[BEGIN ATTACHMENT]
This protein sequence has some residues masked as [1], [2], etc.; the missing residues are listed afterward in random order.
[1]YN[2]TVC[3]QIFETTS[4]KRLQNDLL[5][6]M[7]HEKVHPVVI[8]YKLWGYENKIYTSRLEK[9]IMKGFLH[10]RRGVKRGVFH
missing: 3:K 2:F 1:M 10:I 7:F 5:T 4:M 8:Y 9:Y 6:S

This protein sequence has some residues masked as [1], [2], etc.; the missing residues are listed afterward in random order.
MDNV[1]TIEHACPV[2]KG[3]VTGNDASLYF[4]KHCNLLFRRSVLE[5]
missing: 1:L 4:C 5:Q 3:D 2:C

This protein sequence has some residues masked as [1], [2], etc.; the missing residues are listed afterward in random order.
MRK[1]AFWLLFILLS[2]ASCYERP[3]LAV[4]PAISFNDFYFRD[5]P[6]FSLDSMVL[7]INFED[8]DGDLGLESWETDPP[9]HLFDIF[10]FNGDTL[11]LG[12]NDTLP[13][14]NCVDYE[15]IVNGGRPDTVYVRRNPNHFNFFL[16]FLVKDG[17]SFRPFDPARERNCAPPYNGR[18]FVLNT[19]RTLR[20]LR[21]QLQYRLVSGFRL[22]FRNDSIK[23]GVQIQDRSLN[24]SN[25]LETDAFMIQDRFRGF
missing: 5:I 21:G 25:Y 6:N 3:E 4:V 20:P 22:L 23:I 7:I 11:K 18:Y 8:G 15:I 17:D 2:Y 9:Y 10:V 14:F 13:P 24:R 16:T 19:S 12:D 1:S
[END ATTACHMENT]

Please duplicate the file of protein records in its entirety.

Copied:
This protein sequence has some residues masked as [1], [2], etc.; the missing residues are listed afterward in random order.
[1]YN[2]TVC[3]QIFETTS[4]KRLQNDLL[5][6]M[7]HEKVHPVVI[8]YKLWGYENKIYTSRLEK[9]IMKGFLH[10]RRGVKRGVFH
missing: 3:K 2:F 1:M 10:I 7:F 5:T 4:M 8:Y 9:Y 6:S

This protein sequence has some residues masked as [1], [2], etc.; the missing residues are listed afterward in random order.
MDNV[1]TIEHACPV[2]KG[3]VTGNDASLYF[4]KHCNLLFRRSVLE[5]
missing: 1:L 4:C 5:Q 3:D 2:C

This protein sequence has some residues masked as [1], [2], etc.; the missing residues are listed afterward in random order.
MRK[1]AFWLLFILLS[2]ASCYERP[3]LAV[4]PAISFNDFYFRD[5]P[6]FSLDSMVL[7]INFED[8]DGDLGLESWETDPP[9]HLFDIF[10]FNGDTL[11]LG[12]NDTLP[13][14]NCVDYE[15]IVNGGRPDTVYVRRNPNHFNFFL[16]FLVKDG[17]SFRPFDPARERNCAPPYNGR[18]FVLNT[19]RTLR[20]LR[21]QLQYRLVSGFRL[22]FRNDSIK[23]GVQIQDRSLN[24]SN[25]LETDAFMIQDRFRGF
missing: 5:I 21:G 25:Y 6:N 3:E 4:V 20:P 22:L 23:I 7:I 11:K 18:Y 8:G 15:I 17:D 2:Y 9:Y 10:V 14:F 13:P 24:R 16:T 19:S 12:D 1:S